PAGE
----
Food Guide: Bangkok Street Food

Bangkok Street Food | Ultimate Food Guide | Food For Thought

Bangkok Street Food

Thailand is renown throughout the world for its unique cuisine which needs no introduction. From the simple pad thai to the flaming tom yum goong, Thai cuisine has spread throughout the world. Thai cuisine can be generally divided into 4 regional cuisines, Lanna cuisine to the north, Isan cuisine to the northeast, southern Thai cuisine which is heavily influenced by Malay cooking and Central Thai cuisine which borrows from Chinese food, where Bangkok cuisine is an amalgamation of some of the best Thailand has to offer.

Bangkok Street Food | Bangkok Street Food | Food For Thought

Travelling to Bangkok has become extremely affordable these days with cheap air tickets which can take you directly from Kuala Lumpur to Bangkok. Traveloka offers some great airline promotions making your food journey ever the easier. Bangkok is famous for having some amazing fine dining restaurants, but today we want to highlight some of the tastiest street food you will find. These stalls are generally casual and are usually opened air restaurants.

What is central thai cuisine? | Bangkok Street Food | Food For Thought

What is Central Thai cuisine?

Central Thai cuisine is a built around the former Thai empires of Sukhothai and Ayutthaya, with influences of the Mon Davarati culture. Bangkok has its own unique cuisine and falls under this area, coupled with the large immigration of Teochew people, the food has been heavily influenced by Chinese cuisine, amongst others.

Pad Thai ผัดไทย / Thai Stir Fried Noodles

Pad Thai Thip Samai | | Bangkok Street Food | Food For Thought

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Pad thai (ผัดไทย) is Thailand’s most famous dish, and is found throughout Thailand. However, it’s been said that the best pad thai in Bangkok is found at Thip Samai. The dish is made from stir-fried rice noodles served with prawns and uses tamarind as its base, giving it that sweet and sour distinct flavour. The one at Thip Samai comes enveloped in a nice egg blanket.

Pad Thai Thip Samai ผัดไทยทิพย์สมัย
313-315 Maha Chai Road,
Khwaeng Samran Rat,
Khet Phra Nakhon,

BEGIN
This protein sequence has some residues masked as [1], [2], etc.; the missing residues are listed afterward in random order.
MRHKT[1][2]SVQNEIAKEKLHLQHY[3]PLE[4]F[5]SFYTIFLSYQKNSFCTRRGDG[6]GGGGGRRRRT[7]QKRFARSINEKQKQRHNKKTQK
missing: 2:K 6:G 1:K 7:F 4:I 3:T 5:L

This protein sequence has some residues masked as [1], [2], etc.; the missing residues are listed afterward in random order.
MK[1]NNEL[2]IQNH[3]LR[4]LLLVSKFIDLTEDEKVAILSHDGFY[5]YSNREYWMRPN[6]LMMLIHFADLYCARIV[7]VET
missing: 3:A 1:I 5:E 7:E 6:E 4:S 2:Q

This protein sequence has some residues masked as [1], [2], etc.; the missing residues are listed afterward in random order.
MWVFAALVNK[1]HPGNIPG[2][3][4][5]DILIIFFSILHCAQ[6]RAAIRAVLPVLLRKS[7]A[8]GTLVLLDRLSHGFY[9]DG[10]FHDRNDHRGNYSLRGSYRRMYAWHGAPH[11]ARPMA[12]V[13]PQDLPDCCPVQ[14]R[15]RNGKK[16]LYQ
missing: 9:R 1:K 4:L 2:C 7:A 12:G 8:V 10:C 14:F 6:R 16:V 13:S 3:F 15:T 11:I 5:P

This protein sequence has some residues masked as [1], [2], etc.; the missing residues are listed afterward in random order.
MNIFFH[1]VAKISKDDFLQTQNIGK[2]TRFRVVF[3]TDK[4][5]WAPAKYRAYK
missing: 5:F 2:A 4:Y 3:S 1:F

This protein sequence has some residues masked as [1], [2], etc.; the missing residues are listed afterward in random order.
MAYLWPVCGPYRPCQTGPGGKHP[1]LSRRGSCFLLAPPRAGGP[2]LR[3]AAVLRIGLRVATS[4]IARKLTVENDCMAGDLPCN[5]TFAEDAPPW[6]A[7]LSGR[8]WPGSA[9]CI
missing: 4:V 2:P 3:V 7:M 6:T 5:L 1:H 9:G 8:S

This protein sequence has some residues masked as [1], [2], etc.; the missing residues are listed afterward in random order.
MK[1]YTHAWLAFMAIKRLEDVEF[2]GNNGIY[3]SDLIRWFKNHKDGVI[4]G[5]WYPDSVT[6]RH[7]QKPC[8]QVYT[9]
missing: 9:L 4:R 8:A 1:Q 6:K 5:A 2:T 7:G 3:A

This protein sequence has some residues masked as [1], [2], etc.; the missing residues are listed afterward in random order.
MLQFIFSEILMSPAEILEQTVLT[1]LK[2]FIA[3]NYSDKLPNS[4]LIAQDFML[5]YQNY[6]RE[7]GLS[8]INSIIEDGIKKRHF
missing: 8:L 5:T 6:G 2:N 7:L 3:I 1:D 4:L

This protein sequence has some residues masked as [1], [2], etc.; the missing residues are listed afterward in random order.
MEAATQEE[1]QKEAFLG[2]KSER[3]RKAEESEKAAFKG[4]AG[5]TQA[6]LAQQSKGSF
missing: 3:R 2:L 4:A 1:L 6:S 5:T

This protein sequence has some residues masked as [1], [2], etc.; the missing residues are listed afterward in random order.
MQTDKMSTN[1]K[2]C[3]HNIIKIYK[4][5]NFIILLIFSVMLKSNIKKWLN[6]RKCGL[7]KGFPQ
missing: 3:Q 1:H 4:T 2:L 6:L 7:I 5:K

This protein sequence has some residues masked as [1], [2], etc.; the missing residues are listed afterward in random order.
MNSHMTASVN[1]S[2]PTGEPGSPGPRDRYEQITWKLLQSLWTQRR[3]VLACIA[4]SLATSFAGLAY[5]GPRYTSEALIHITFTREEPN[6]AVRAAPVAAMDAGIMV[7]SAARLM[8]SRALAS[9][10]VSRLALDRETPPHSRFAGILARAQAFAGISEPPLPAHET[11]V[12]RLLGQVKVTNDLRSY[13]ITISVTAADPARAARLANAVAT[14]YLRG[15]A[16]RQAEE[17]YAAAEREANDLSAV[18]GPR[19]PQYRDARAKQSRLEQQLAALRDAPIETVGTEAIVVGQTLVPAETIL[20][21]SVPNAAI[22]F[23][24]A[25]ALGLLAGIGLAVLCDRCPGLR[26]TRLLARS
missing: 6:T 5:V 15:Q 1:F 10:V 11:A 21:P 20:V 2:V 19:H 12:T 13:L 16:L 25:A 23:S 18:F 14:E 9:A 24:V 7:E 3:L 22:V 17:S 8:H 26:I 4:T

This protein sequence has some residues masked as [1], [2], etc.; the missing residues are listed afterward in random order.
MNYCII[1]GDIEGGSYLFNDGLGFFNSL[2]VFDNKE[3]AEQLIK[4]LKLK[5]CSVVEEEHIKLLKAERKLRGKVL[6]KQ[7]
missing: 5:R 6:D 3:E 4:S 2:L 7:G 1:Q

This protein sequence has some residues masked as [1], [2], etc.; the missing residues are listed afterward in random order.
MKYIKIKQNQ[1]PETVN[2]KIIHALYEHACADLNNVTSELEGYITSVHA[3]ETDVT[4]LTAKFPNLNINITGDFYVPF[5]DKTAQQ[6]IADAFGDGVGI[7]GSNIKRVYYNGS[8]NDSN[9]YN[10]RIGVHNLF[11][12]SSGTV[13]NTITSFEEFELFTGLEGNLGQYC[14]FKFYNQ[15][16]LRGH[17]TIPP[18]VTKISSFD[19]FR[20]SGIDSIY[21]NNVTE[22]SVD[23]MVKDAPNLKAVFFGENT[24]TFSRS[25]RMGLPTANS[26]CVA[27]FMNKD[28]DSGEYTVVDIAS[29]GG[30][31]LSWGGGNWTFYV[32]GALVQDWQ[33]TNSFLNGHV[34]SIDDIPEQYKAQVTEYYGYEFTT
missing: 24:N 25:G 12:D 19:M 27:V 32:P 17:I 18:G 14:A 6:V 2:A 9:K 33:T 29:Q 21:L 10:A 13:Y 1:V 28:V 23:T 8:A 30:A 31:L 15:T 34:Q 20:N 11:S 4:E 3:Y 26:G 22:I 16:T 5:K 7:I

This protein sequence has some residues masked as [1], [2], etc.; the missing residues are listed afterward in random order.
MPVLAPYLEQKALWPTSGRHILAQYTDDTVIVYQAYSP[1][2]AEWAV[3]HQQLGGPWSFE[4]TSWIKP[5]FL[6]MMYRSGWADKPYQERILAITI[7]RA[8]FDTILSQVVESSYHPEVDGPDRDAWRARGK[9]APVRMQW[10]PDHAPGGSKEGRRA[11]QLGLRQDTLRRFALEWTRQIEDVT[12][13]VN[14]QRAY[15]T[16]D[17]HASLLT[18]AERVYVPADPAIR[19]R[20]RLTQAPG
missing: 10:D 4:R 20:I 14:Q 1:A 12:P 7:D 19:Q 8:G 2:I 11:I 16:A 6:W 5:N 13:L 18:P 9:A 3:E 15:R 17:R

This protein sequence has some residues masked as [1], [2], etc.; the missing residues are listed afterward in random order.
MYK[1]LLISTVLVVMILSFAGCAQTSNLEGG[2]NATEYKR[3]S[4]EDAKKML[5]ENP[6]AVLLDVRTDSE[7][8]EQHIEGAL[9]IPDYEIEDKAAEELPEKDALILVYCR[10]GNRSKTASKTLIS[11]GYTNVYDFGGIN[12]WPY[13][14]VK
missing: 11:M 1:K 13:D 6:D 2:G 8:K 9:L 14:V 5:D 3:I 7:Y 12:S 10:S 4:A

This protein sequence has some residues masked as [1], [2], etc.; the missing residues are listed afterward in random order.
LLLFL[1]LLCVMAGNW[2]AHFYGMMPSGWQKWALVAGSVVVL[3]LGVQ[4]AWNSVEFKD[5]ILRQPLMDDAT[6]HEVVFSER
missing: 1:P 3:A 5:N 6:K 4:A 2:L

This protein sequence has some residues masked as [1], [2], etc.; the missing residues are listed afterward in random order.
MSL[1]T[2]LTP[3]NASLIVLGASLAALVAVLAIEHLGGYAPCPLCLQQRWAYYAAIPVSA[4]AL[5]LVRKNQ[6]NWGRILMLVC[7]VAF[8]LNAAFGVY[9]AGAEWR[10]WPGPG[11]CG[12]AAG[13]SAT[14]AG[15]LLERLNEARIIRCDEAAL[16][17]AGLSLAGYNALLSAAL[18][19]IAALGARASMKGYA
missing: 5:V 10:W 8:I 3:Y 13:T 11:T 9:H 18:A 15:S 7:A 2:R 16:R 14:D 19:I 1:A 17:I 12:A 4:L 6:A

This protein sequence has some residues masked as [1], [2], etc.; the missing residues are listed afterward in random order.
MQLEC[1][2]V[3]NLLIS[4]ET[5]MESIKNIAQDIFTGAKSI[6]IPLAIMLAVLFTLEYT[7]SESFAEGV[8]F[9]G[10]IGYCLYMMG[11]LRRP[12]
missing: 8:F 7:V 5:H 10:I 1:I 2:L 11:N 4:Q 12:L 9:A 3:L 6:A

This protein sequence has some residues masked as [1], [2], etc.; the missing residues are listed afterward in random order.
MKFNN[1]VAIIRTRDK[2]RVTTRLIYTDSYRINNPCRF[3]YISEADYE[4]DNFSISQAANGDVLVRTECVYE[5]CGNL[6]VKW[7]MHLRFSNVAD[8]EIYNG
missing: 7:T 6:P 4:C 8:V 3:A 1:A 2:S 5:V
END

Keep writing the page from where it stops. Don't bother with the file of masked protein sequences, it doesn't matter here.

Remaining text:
Krung Thep Maha Nakhon 10200,
Opening Hours: 5.00 pm to 2.00 am

Pu Khai Jaew ปูไข่เจียว / Crab Omelette

Raan Jay Fai | | Bangkok Street Food | Food For Thought

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Raan Jay Fai is located on Maha Chai Road and has received a Michelin star for its impeccable crab omelette known locally as pu khai jaew (ปูไข่เจียว). This street side restaurant is always packed with people and is famous for its chef who wears her goggles while cooking. The eggs here are always fluffy and sweet from the generous helping of crab meat. This is a definite must have or consider yourself never having to step foot in Bangkok.

Raan Jay Fai ร้านเจ๊ไฝ
327, Soi Maha Chai,
Khwaeng Samran Rat,
Khet Phra Nakhon,
Krung Thep Maha Nakhon 10200,
Opening Hours: 2.30 pm to 12.00 am.
Closed on Sundays.

Hoi Tod หอยทอด / Oyster Omelette

Hoi Tod Chaw Lae | | Bangkok Street Food | Food For Thought

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Hoi Tod Chaw Lae is located near the Thonglor BTS station in a spacious and air-conditioned area, giving you comfort while you dine. Some of their popular dishes would include their renown prawn pad thai and their crispy oyster omelette known as hoi tod (หอยทอด). Hoi tod is a Chinese influenced dish and can be found throughout Asia from neighbouring Malaysia all the way up to Taiwan. This restaurant has been considered to serve one of for best hoi tod in Bangkok.

Hoi Tod Chaw Lae หอยทอดชาวเล
25, Soi Sukhumvit 55,
Khwaeng Khlong Tan Nuea,
Khet Watthana,
Krung Thep Maha Nakhon 10110,
Opening Hours: 8.00 am to 10.00 pm.

There is another contender for best hoi tod in Bangkok, which is Daeng Racha Hoi Tod. This restaurant holds a long line of heritage throughout its years of operations, up to 100 years to be exact. Considered the other famous hoi tod, you might want to go early as the queues here can take quite a while.

 Daeng Racha Hoy Tod จังหวัดกรุงเทพมหานคร
432, Soi Sukon 1,
Khwaeng Talat Noi,
Khet Samphanthawong,
Krung Thep Maha Nakhon 10100,
Opening Hours: 10.30 am to 9.00 pm.

Som Tam ส้มตำ / Green Papaya Salad

Thong Sai E-Sarn Food | | Bangkok Street Food | Food For Thought